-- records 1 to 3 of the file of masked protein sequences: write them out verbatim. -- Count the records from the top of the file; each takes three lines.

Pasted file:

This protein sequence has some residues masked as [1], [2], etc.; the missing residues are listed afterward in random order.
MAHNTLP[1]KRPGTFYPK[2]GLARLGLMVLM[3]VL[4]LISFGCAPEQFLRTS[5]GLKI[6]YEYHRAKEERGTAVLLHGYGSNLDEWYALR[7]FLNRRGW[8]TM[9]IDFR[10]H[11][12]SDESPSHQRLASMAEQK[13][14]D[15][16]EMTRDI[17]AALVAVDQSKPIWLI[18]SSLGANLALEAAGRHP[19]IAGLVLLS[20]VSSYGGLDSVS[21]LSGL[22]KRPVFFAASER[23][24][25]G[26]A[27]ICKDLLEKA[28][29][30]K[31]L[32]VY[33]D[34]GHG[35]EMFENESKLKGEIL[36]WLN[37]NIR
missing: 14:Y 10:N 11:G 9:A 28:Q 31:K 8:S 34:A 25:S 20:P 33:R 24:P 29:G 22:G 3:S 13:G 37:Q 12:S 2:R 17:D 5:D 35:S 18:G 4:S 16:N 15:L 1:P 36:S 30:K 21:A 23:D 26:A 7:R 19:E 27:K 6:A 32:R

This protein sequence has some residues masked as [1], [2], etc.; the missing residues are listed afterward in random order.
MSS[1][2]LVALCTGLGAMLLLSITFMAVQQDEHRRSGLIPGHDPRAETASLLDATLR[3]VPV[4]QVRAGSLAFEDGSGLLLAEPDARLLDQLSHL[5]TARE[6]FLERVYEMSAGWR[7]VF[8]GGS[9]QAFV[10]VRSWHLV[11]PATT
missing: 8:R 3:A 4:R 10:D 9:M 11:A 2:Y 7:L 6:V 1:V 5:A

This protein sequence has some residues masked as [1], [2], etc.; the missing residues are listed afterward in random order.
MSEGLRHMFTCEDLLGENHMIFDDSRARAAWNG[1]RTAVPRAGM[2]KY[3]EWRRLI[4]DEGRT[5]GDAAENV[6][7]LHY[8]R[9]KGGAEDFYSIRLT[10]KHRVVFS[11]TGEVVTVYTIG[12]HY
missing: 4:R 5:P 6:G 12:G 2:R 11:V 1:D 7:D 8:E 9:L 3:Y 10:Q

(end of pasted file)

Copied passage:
This protein sequence has some residues masked as [1], [2], etc.; the missing residues are listed afterward in random order.
MAHNTLP[1]KRPGTFYPK[2]GLARLGLMVLM[3]VL[4]LISFGCAPEQFLRTS[5]GLKI[6]YEYHRAKEERGTAVLLHGYGSNLDEWYALR[7]FLNRRGW[8]TM[9]IDFR[10]H[11][12]SDESPSHQRLASMAEQK[13][14]D[15][16]EMTRDI[17]AALVAVDQSKPIWLI[18]SSLGANLALEAAGRHP[19]IAGLVLLS[20]VSSYGGLDSVS[21]LSGL[22]KRPVFFAASER[23][24][25]G[26]A[27]ICKDLLEKA[28][29][30]K[31]L[32]VY[33]D[34]GHG[35]EMFENESKLKGEIL[36]WLN[37]NIR
missing: 14:Y 10:N 11:G 9:A 28:Q 31:K 8:S 34:A 25:S 20:P 33:R 24:P 29:G 22:G 3:S 13:G 37:Q 12:S 2:R 17:D 5:D 35:S 18:G 4:S 16:N 15:L 1:P 36:S 30:K 21:A 23:D 26:A 7:R 19:E 27:K 6:A 32:R

This protein sequence has some residues masked as [1], [2], etc.; the missing residues are listed afterward in random order.
MSS[1][2]LVALCTGLGAMLLLSITFMAVQQDEHRRSGLIPGHDPRAETASLLDATLR[3]VPV[4]QVRAGSLAFEDGSGLLLAEPDARLLDQLSHL[5]TARE[6]FLERVYEMSAGWR[7]VF[8]GGS[9]QAFV[10]VRSWHLV[11]PATT
missing: 8:R 3:A 4:R 10:D 9:M 11:A 2:Y 7:L 6:V 1:V 5:A

This protein sequence has some residues masked as [1], [2], etc.; the missing residues are listed afterward in random order.
MSEGLRHMFTCEDLLGENHMIFDDSRARAAWNG[1]RTAVPRAGM[2]KY[3]EWRRLI[4]DEGRT[5]GDAAENV[6][7]LHY[8]R[9]KGGAEDFYSIRLT[10]KHRVVFS[11]TGEVVTVYTIG[12]HY
missing: 4:R 5:P 6:G 12:G 2:R 11:V 1:D 7:D 8:E 9:L 3:Y 10:Q